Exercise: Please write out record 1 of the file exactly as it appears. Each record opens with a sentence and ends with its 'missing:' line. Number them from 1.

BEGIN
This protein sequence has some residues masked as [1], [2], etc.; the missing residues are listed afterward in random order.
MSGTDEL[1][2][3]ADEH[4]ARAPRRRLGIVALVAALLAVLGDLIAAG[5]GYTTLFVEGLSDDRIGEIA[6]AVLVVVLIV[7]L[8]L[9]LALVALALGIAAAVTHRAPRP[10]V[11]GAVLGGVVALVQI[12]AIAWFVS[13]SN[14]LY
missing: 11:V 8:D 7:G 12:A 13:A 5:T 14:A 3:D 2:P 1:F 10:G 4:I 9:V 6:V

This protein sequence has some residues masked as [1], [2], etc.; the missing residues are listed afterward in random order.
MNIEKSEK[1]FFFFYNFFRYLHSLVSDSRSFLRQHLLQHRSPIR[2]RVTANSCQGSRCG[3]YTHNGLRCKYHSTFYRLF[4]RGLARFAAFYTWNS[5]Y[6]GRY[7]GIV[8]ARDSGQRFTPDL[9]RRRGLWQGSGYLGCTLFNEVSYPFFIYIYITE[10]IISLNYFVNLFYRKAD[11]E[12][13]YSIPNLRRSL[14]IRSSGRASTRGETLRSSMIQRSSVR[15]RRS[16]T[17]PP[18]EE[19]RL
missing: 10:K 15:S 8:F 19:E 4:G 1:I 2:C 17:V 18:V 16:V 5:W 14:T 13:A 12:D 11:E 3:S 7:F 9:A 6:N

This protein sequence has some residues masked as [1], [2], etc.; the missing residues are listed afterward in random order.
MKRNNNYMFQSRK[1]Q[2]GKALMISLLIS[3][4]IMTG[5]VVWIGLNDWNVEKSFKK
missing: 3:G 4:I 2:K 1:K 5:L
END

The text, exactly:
This protein sequence has some residues masked as [1], [2], etc.; the missing residues are listed afterward in random order.
MSGTDEL[1][2][3]ADEH[4]ARAPRRRLGIVALVAALLAVLGDLIAAG[5]GYTTLFVEGLSDDRIGEIA[6]AVLVVVLIV[7]L[8]L[9]LALVALALGIAAAVTHRAPRP[10]V[11]GAVLGGVVALVQI[12]AIAWFVS[13]SN[14]LY
missing: 11:V 8:D 7:G 12:A 13:A 5:T 14:A 3:D 2:P 1:F 10:G 4:I 9:V 6:V